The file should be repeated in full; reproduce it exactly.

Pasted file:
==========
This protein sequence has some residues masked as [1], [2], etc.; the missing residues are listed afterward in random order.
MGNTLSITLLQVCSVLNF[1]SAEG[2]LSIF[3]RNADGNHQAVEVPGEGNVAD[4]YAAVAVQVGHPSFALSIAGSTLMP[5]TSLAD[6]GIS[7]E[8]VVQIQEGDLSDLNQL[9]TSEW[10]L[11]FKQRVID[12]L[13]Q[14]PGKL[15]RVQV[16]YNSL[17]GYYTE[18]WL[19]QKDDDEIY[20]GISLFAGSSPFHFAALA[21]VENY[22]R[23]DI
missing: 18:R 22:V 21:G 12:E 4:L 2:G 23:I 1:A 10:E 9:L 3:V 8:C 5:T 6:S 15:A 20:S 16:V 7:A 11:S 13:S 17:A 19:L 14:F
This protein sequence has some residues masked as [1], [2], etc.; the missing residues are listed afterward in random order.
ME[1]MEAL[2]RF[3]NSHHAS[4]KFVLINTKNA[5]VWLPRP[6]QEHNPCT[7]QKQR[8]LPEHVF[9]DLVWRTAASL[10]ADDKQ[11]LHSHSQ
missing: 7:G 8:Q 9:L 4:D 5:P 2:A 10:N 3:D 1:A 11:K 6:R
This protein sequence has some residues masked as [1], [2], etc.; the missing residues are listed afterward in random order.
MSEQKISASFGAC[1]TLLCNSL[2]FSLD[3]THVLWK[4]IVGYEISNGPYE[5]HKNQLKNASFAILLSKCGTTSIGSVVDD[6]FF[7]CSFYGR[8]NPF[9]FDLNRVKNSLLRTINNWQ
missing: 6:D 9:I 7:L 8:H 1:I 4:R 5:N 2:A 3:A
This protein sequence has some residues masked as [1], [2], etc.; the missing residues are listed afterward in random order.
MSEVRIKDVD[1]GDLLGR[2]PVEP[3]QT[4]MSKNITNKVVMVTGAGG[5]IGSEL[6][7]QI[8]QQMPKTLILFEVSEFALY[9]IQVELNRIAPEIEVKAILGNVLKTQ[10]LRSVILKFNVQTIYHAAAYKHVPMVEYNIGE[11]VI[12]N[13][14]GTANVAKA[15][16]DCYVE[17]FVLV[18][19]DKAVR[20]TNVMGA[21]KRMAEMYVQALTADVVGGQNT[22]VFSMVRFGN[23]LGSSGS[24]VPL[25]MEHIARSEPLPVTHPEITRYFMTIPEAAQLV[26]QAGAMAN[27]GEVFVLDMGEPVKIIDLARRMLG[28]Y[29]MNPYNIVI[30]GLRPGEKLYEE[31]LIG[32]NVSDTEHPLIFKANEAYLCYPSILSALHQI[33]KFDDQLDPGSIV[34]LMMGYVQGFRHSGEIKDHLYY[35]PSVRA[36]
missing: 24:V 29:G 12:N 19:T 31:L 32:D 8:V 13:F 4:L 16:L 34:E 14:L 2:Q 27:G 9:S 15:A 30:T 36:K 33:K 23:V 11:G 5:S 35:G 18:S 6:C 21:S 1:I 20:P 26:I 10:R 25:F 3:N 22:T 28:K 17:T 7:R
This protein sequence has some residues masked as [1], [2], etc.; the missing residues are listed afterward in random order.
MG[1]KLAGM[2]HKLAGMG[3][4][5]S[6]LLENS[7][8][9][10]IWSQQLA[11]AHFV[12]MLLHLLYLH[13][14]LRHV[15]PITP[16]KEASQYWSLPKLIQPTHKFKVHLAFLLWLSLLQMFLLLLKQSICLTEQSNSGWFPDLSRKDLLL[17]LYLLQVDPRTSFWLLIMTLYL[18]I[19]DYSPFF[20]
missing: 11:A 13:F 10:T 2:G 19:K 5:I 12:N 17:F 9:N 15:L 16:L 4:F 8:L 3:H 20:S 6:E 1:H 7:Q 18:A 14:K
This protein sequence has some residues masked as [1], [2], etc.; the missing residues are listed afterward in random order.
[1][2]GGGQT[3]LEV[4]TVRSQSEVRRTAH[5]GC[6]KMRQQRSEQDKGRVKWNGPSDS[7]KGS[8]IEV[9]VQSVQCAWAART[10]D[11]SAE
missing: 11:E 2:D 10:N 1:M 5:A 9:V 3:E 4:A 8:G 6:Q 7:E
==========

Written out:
This protein sequence has some residues masked as [1], [2], etc.; the missing residues are listed afterward in random order.
MGNTLSITLLQVCSVLNF[1]SAEG[2]LSIF[3]RNADGNHQAVEVPGEGNVAD[4]YAAVAVQVGHPSFALSIAGSTLMP[5]TSLAD[6]GIS[7]E[8]VVQIQEGDLSDLNQL[9]TSEW[10]L[11]FKQRVID[12]L[13]Q[14]PGKL[15]RVQV[16]YNSL[17]GYYTE[18]WL[19]QKDDDEIY[20]GISLFAGSSPFHFAALA[21]VENY[22]R[23]DI
missing: 18:R 22:V 21:G 12:E 4:L 2:G 23:I 1:A 10:E 9:L 3:V 8:C 5:T 6:S 15:A 20:S 16:V 7:A 11:S 13:S 17:A 19:L 14:F
This protein sequence has some residues masked as [1], [2], etc.; the missing residues are listed afterward in random order.
ME[1]MEAL[2]RF[3]NSHHAS[4]KFVLINTKNA[5]VWLPRP[6]QEHNPCT[7]QKQR[8]LPEHVF[9]DLVWRTAASL[10]ADDKQ[11]LHSHSQ
missing: 7:G 8:Q 9:L 4:D 5:P 2:A 10:N 3:D 1:A 11:K 6:R
This protein sequence has some residues masked as [1], [2], etc.; the missing residues are listed afterward in random order.
MSEQKISASFGAC[1]TLLCNSL[2]FSLD[3]THVLWK[4]IVGYEISNGPYE[5]HKNQLKNASFAILLSKCGTTSIGSVVDD[6]FF[7]CSFYGR[8]NPF[9]FDLNRVKNSLLRTINNWQ
missing: 6:D 9:I 7:L 8:H 1:I 4:R 5:N 2:A 3:A
This protein sequence has some residues masked as [1], [2], etc.; the missing residues are listed afterward in random order.
MSEVRIKDVD[1]GDLLGR[2]PVEP[3]QT[4]MSKNITNKVVMVTGAGG[5]IGSEL[6][7]QI[8]QQMPKTLILFEVSEFALY[9]IQVELNRIAPEIEVKAILGNVLKTQ[10]LRSVILKFNVQTIYHAAAYKHVPMVEYNIGE[11]VI[12]N[13][14]GTANVAKA[15][16]DCYVE[17]FVLV[18][19]DKAVR[20]TNVMGA[21]KRMAEMYVQALTADVVGGQNT[22]VFSMVRFGN[23]LGSSGS[24]VPL[25]MEHIARSEPLPVTHPEITRYFMTIPEAAQLV[26]QAGAMAN[27]GEVFVLDMGEPVKIIDLARRMLG[28]Y[29]MNPYNIVI[30]GLRPGEKLYEE[31]LIG[32]NVSDTEHPLIFKANEAYLCYPSILSALHQI[33]KFDDQLDPGSIV[34]LMMGYVQGFRHSGEIKDHLYY[35]PSVRA[36]
missing: 24:V 29:G 12:N 19:T 31:L 32:D 8:V 13:F 4:L 16:L 34:E 14:L 2:Q 27:G 9:S 15:A 30:T 36:K 33:K 23:V 11:G 5:S 35:G 18:S 6:C 21:S 1:I 20:P 26:I 10:R 25:F 3:N 22:T 28:K 17:T 7:R
This protein sequence has some residues masked as [1], [2], etc.; the missing residues are listed afterward in random order.
MG[1]KLAGM[2]HKLAGMG[3][4][5]S[6]LLENS[7][8][9][10]IWSQQLA[11]AHFV[12]MLLHLLYLH[13][14]LRHV[15]PITP[16]KEASQYWSLPKLIQPTHKFKVHLAFLLWLSLLQMFLLLLKQSICLTEQSNSGWFPDLSRKDLLL[17]LYLLQVDPRTSFWLLIMTLYL[18]I[19]DYSPFF[20]
missing: 11:A 13:F 10:T 2:G 19:K 5:I 12:N 17:F 9:N 15:L 16:L 4:F 8:L 3:H 20:S 6:E 1:H 7:Q 18:A 14:K
This protein sequence has some residues masked as [1], [2], etc.; the missing residues are listed afterward in random order.
[1][2]GGGQT[3]LEV[4]TVRSQSEVRRTAH[5]GC[6]KMRQQRSEQDKGRVKWNGPSDS[7]KGS[8]IEV[9]VQSVQCAWAART[10]D[11]SAE
missing: 11:E 2:D 10:N 1:M 5:A 9:V 3:E 4:A 8:G 6:Q 7:E